From the standpoint of uniqueness of three selected measurement angles, the use of more than three pre-calibrated angles βi is preferred, and thus the higher uniqueness of the selected three measurements (at β1, β2 and β3) can be achieved. For simplicity, let's consider that angles β are accurate multiples of 15°, e.g., 0°, 15°, 30°, 45° and so on, until 180°. A simple algorithm for selecting these three angles from the pre-calibrated orientations is as follows:

    • β1 is selected as the closest angle to the actual angle φ of the array;
    • β2 is selected as β21+45°;
    • β3 is selected as β31+90°.

If limiting the measurements to only four pre-selected angles is considered, it can be shown that the smallest condition number of the matrix A is achieved for the set of angles {0°,65.2°,90.4°,116.9°}. For simplicity, such a set may be rounded to the following angles: {0°,60°,90°,120°}. Since matrix coefficients do not depend on application, this set of angles is optimal for any application.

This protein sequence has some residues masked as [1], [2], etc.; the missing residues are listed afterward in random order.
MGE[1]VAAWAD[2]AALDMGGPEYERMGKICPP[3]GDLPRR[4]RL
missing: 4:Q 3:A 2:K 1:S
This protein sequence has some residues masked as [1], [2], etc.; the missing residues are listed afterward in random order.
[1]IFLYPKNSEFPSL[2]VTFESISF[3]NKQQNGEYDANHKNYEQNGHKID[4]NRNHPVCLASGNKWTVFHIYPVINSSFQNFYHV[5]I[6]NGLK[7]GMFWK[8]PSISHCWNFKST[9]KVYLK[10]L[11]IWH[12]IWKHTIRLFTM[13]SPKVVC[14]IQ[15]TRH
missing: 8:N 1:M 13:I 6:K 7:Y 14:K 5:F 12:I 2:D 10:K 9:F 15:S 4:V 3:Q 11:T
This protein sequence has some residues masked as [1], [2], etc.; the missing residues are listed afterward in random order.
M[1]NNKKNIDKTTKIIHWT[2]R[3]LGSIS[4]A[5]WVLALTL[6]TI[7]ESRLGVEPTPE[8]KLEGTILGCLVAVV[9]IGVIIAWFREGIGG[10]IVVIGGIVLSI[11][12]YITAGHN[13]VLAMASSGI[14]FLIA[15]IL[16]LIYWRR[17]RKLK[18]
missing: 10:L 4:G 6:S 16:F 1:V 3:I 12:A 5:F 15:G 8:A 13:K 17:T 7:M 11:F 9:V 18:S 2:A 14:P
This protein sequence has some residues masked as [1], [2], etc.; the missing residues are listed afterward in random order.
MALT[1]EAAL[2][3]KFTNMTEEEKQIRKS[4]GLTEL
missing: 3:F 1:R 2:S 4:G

Referring to FIG. 3, there is exemplified a flowchart of a method of the invention showing the way of selecting the best set of N angles (for any number larger than 3) that can be found systematically. It makes use of the condition number CN (ratio of the largest eigenvalue and smallest eigenvalue) of the coefficients matrix A, defined above. Initially, a first, arbitrary set of N angles of polarizer orientation is selected, β1, . . . βN. All possible M combinations of 3 angles (triplets) from these N angles are defined, (triplet)1, . . . , (triplet)M. Then, for each grating angle α from a certain variety of K grating angles, α1, . . . , αK, the triplet that provides the best (minimal) CN value is found, namely CN(1) best, . . . , CN(K)best. Then, the worst value of CNbest, namely, the maximal value, is found to present the merit function, CN(1) set, for this first set of polarizer orientation angles. Then, a second set of N polarizer orientation angles is defined, β1, . . . , βN, by slightly varying the angles of the first set, and similarly, a merit function, CN(2) set for this second set of polarizer orientation angles is determined. This procedure is repeated Q times, and merit functions CN(1) set, . . . , CN(Q) set are found, which process actually presents searching for an N-dimensional space and characterizing this space by the minimal value of CN(min) set that has its corresponding set of N polarizer orientation angles. The set of N angles defining this space of CN(min) set presents the best set of angles for actual measurements on the article.